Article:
In the days of the Munich Conference on Security Policy, of Putin’s memorandum at the State Council, and of Kosovo’s expected declaration of independence, an eye is kept wide open on the events of the USA Presidential campaign and the evolution of NATO enlargement.
Armenia: the American candidates are followed not only for their programs - internal and international politics - but also for sensible issues such as a solution for Nagorno-Karabakh and the international recognition of the Armenian Genocide, which is in both Barack Obama’s and Hillary Clinton’s agendas. Armenian Defence Minister Mikael Harutyunyan met with NATO delegation led by Jaroslaw Skonieczka. The delegation is in Armenia to assess the IPAP implementation, in view of the 26+1 Nato Session in April. At the same time, news are reported of a considerable cut of US economic aid to Armenia for next Financial Year (Georgia $52 ml, Armenia $24 ml, Azerbaijan $19,5 ml).
Azerbaijan: for Azeris in America, a new agency was established to ensure their successful participation to the vote, and for “Azerbaijani-American voters to speak with one vigorous voice, to be heard in Washington D.C…”. A good relevance was given to the declaration of the NATO Secretary General Jaap de Hoop Scheffer that Russia’s position will not be taken into consideration while admitting Ukraine to the alliance.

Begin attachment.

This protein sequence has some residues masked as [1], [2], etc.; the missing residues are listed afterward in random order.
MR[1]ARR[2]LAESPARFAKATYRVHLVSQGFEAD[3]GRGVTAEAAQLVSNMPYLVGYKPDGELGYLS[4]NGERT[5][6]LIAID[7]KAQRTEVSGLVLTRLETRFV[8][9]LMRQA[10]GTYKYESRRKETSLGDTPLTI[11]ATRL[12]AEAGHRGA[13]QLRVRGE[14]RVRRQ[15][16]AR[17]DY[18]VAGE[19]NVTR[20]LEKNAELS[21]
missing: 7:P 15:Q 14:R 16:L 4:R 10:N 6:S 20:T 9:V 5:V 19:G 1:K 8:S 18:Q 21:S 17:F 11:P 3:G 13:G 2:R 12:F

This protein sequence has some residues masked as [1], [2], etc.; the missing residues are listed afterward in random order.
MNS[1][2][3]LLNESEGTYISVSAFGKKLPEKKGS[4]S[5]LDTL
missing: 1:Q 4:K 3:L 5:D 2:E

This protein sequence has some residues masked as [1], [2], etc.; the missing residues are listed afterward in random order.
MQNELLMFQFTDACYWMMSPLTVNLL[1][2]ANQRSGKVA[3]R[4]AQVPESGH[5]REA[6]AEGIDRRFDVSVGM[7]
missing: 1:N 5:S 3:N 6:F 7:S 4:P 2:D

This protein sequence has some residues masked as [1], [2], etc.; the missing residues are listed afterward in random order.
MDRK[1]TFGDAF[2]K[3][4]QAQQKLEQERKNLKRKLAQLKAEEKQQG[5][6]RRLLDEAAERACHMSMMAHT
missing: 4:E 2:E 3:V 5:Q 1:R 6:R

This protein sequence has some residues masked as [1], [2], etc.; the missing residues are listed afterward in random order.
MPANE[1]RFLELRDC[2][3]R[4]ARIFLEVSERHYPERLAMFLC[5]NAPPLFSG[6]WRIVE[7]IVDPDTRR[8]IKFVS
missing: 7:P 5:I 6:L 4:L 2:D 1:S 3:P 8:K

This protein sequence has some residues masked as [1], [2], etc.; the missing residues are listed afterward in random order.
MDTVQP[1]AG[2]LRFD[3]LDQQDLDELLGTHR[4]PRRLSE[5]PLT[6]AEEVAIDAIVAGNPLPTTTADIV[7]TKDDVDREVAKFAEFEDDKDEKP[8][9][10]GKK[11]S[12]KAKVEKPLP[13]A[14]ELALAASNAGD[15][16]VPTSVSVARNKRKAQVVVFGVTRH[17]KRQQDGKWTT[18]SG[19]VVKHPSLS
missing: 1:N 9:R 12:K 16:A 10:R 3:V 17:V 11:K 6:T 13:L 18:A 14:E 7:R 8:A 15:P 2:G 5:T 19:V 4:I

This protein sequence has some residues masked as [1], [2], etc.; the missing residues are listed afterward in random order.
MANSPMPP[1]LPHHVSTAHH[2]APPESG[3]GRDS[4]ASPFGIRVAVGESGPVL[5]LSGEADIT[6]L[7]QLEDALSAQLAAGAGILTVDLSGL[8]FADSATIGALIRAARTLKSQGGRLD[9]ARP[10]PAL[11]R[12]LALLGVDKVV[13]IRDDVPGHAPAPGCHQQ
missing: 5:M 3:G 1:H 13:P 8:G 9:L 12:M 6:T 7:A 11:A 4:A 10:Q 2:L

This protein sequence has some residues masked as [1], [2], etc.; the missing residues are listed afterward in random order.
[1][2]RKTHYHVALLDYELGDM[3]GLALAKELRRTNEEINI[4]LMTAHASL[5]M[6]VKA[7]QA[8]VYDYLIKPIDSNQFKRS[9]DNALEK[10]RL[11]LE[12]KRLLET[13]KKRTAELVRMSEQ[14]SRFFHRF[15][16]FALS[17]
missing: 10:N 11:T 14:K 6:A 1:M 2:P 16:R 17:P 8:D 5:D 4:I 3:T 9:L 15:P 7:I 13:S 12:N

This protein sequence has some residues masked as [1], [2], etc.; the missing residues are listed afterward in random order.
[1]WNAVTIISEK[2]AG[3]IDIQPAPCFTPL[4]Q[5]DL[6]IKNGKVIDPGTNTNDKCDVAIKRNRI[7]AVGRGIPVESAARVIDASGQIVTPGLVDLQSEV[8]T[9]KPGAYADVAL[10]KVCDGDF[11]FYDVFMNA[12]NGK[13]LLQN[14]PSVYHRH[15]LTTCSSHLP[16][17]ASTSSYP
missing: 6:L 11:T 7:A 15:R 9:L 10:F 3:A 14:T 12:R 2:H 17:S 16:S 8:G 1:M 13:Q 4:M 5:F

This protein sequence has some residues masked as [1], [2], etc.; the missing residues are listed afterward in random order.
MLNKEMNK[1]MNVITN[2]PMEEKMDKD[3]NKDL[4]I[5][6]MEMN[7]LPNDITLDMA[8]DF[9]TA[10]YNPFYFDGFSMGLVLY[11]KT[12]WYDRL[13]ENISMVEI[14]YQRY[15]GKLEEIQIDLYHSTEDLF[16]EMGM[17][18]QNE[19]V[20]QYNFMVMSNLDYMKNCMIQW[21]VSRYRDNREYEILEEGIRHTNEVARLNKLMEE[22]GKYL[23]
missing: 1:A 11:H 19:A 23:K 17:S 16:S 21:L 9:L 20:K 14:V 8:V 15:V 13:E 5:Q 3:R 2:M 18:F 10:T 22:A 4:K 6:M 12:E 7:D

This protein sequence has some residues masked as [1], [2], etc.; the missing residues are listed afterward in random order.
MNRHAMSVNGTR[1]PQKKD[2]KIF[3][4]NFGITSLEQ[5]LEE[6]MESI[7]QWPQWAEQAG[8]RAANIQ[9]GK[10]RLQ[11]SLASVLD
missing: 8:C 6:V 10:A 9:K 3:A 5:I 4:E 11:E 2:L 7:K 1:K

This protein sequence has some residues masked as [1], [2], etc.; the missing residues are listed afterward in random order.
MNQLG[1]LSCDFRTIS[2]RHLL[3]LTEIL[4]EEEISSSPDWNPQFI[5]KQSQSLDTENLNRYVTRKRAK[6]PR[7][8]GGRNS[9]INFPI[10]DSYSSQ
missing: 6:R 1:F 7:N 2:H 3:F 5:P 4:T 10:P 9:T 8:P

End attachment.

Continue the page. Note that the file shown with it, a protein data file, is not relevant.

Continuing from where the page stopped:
Georgia: Mathew Bryza said that “The situation is not perfect in Georgia – far from it. And this [presidential] election was not an example or a model to be followed elsewhere in the world.” A Statement that, although does not support opposition’s claim of illegitimacy of the vote, still doesn’t sound as optimistic as before.
Some issues divide the international arena, and for sure it doesn’t seem to be much better at local level, in the post/ante election environments.
With the uncompromising attitude that marked their politics in the late Shevarnadze government, Gachechiladze and Gamkrelidze, together with all the parties of the opposition bloc, decided to suspend talks with the Government.
Salome Zurabishvili, former Foreign Minister of Georgia, now opposition leader and head of the "Georgia's Way" Party, allegedly the new Prime Minister in case of opposition’s victory in the January elections, made a visit in the US on February 6th, for a hearing at the Helsinki Commission.
Levon Ter-Petrosyan applied to Constitutional Court for the election to be postponed of two weeks, as the Article 90 of Election Code prescribes in case of violation of the right to campaign.
The 9th, early in the morning, the building of the Ministry of Justice was set on fire. “The usual suspects”?
Il futuro dei rapporti Ue-Balcani
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